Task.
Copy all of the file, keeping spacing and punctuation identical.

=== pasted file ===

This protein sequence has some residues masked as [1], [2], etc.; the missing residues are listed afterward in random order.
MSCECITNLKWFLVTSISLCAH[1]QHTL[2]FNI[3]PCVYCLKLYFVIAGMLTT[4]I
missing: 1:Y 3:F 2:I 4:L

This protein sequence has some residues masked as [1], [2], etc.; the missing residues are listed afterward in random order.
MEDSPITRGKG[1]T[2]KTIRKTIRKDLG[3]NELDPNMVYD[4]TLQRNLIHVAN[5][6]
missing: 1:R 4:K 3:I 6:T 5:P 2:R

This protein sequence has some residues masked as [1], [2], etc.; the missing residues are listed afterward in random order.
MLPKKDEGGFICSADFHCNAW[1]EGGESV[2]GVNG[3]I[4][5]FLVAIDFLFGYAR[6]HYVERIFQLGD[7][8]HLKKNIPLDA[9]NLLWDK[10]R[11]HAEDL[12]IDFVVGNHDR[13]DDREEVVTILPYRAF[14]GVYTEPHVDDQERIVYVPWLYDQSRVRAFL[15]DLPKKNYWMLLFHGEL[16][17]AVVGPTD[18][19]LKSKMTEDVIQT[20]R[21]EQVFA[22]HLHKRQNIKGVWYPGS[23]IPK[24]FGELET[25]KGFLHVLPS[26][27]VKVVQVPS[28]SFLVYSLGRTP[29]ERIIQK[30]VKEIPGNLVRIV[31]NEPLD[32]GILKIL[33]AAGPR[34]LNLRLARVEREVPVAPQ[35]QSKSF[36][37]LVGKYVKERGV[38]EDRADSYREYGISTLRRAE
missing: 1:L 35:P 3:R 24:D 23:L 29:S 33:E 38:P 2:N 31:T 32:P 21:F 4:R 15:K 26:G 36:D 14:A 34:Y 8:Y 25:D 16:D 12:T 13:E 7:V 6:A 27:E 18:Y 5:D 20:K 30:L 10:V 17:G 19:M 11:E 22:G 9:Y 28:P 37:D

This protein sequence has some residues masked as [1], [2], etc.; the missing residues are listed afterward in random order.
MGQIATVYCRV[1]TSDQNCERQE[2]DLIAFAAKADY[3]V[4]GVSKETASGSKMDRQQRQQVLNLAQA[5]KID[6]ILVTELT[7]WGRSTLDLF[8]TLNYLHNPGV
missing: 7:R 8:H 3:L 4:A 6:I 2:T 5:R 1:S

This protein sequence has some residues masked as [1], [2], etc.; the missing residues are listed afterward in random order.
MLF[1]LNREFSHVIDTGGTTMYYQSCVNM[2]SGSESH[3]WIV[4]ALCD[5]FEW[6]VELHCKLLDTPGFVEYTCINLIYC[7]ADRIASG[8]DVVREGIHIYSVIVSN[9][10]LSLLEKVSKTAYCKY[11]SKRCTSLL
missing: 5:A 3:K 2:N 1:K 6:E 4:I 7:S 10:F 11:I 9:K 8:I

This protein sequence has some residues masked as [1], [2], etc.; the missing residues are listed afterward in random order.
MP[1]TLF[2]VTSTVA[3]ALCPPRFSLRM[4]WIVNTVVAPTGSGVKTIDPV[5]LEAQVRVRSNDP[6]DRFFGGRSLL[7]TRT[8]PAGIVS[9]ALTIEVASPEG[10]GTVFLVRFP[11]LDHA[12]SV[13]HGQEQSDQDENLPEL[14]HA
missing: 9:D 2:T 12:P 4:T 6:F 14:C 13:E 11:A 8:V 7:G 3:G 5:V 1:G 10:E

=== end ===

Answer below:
This protein sequence has some residues masked as [1], [2], etc.; the missing residues are listed afterward in random order.
MSCECITNLKWFLVTSISLCAH[1]QHTL[2]FNI[3]PCVYCLKLYFVIAGMLTT[4]I
missing: 1:Y 3:F 2:I 4:L

This protein sequence has some residues masked as [1], [2], etc.; the missing residues are listed afterward in random order.
MEDSPITRGKG[1]T[2]KTIRKTIRKDLG[3]NELDPNMVYD[4]TLQRNLIHVAN[5][6]
missing: 1:R 4:K 3:I 6:T 5:P 2:R

This protein sequence has some residues masked as [1], [2], etc.; the missing residues are listed afterward in random order.
MLPKKDEGGFICSADFHCNAW[1]EGGESV[2]GVNG[3]I[4][5]FLVAIDFLFGYAR[6]HYVERIFQLGD[7][8]HLKKNIPLDA[9]NLLWDK[10]R[11]HAEDL[12]IDFVVGNHDR[13]DDREEVVTILPYRAF[14]GVYTEPHVDDQERIVYVPWLYDQSRVRAFL[15]DLPKKNYWMLLFHGEL[16][17]AVVGPTD[18][19]LKSKMTEDVIQT[20]R[21]EQVFA[22]HLHKRQNIKGVWYPGS[23]IPK[24]FGELET[25]KGFLHVLPS[26][27]VKVVQVPS[28]SFLVYSLGRTP[29]ERIIQK[30]VKEIPGNLVRIV[31]NEPLD[32]GILKIL[33]AAGPR[34]LNLRLARVEREVPVAPQ[35]QSKSF[36][37]LVGKYVKERGV[38]EDRADSYREYGISTLRRAE
missing: 1:L 35:P 3:R 24:D 23:L 29:S 33:E 38:P 2:N 31:T 32:P 21:F 4:R 15:K 26:G 36:D 14:A 34:Y 8:Y 25:D 16:D 12:T 13:E 7:V 6:A 27:E 18:Y 5:D 20:K 30:L 10:V 17:G 19:M 11:E 22:G 9:Y 28:P 37:D

This protein sequence has some residues masked as [1], [2], etc.; the missing residues are listed afterward in random order.
MGQIATVYCRV[1]TSDQNCERQE[2]DLIAFAAKADY[3]V[4]GVSKETASGSKMDRQQRQQVLNLAQA[5]KID[6]ILVTELT[7]WGRSTLDLF[8]TLNYLHNPGV
missing: 7:R 8:H 3:L 4:A 6:I 2:T 5:R 1:S

This protein sequence has some residues masked as [1], [2], etc.; the missing residues are listed afterward in random order.
MLF[1]LNREFSHVIDTGGTTMYYQSCVNM[2]SGSESH[3]WIV[4]ALCD[5]FEW[6]VELHCKLLDTPGFVEYTCINLIYC[7]ADRIASG[8]DVVREGIHIYSVIVSN[9][10]LSLLEKVSKTAYCKY[11]SKRCTSLL
missing: 5:A 3:K 2:N 1:K 6:E 4:I 7:S 10:F 11:I 9:K 8:I

This protein sequence has some residues masked as [1], [2], etc.; the missing residues are listed afterward in random order.
MP[1]TLF[2]VTSTVA[3]ALCPPRFSLRM[4]WIVNTVVAPTGSGVKTIDPV[5]LEAQVRVRSNDP[6]DRFFGGRSLL[7]TRT[8]PAGIVS[9]ALTIEVASPEG[10]GTVFLVRFP[11]LDHA[12]SV[13]HGQEQSDQDENLPEL[14]HA
missing: 9:D 2:T 12:P 4:T 6:F 14:C 13:E 11:A 8:V 7:G 3:G 5:V 1:G 10:E